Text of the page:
Wspólnotowy Serwis Informacyjny Badan i Rozwoju - CORDIS

Method for the electrical characterisation at the nanoscale of biological samples by Atomic Force Microscopy

With the Atomic Force Microscope set up developed in the project we have developed a method to characterize the electrical properties of biological samples with nanoscale spatial resolution. The method implemented uses dynamic or jumping mode to image the sample topography and then contact mode approach to perform the electrical measurements.

We have performed a number of DC and AC measurements on a number of biological samples, and in particular on a single nanosomes containing olfactory receptors.

We have verified the following properties:
- The nanosome behaves as an insulator with respect to DC electronic transport, with a resistance far above hundreds of GigaOhms for the AFM tip-nanosome-gold substrate system. This result has been further confirmed with DC measurements performed on bacteriorhodopsin purple membrane only 5 nm thick. In this system only direct tunnel electric current has been observed with an AFM tip-purple membrane-gold substrate resistance of hundreds of GigaOhm.

- The nanosome displays an almost pure capacitive behaviour for AC electronic transport between 100Hz up to 300kHz. In the nanosomes studied no significant frequency dispersion on the electrical properties has been observed. However, on bigger nanosomes this result may need further investigation, since the water enclosed inside the nanosome could produce frequency dispersion phenomena.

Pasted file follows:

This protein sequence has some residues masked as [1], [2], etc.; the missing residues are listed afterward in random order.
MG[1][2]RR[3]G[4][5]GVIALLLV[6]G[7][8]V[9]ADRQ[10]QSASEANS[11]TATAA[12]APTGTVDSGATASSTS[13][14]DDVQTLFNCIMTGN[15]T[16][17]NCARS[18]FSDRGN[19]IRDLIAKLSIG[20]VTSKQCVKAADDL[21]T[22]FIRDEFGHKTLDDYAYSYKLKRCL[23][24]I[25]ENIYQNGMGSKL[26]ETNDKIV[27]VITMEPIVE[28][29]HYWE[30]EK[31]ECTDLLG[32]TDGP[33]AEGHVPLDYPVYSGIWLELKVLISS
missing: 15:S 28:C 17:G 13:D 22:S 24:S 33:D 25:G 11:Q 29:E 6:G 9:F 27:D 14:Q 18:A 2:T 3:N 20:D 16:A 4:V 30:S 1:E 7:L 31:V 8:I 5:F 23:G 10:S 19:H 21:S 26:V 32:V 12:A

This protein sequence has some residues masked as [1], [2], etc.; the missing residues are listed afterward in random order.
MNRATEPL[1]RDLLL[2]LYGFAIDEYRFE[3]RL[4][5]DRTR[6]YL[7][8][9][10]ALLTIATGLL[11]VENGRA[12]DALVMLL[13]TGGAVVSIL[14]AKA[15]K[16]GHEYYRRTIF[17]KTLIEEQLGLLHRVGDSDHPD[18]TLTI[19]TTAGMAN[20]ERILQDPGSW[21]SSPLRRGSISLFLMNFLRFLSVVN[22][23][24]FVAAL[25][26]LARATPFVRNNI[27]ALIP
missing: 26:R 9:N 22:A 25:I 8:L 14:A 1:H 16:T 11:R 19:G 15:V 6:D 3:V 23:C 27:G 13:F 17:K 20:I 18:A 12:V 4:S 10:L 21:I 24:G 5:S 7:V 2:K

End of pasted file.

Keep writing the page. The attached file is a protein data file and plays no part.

-The relative dielectric constant of the whole nanosome has been estimated to be around 2. This value has been extracted from a capacitance distance curve performed on a single nanosome and comparing it with a capacitance distance curve performed on the gold substrate and with the help of a theoretical model involving realistic formulas for the capacitance of the AFM probe-substrate system.

The fact that the measurement has been performed on a single nanosome can be verified by a post measurement imaging of the nanosome, where the tip indentation can be clearly identified.

Finally, some attempts to perform an electrical map of the electrical properties of nanosomes were essayed in contact mode by using a softer cantilever (0.2 N/m). Even though capacitance images were efficiently recorded by the measuring set up and results are in qualitative agreement with capacitance-distance curve measurements, some concerns on the sample integrity remained after the images were performed.

Reported by

Marti i Franques, 1
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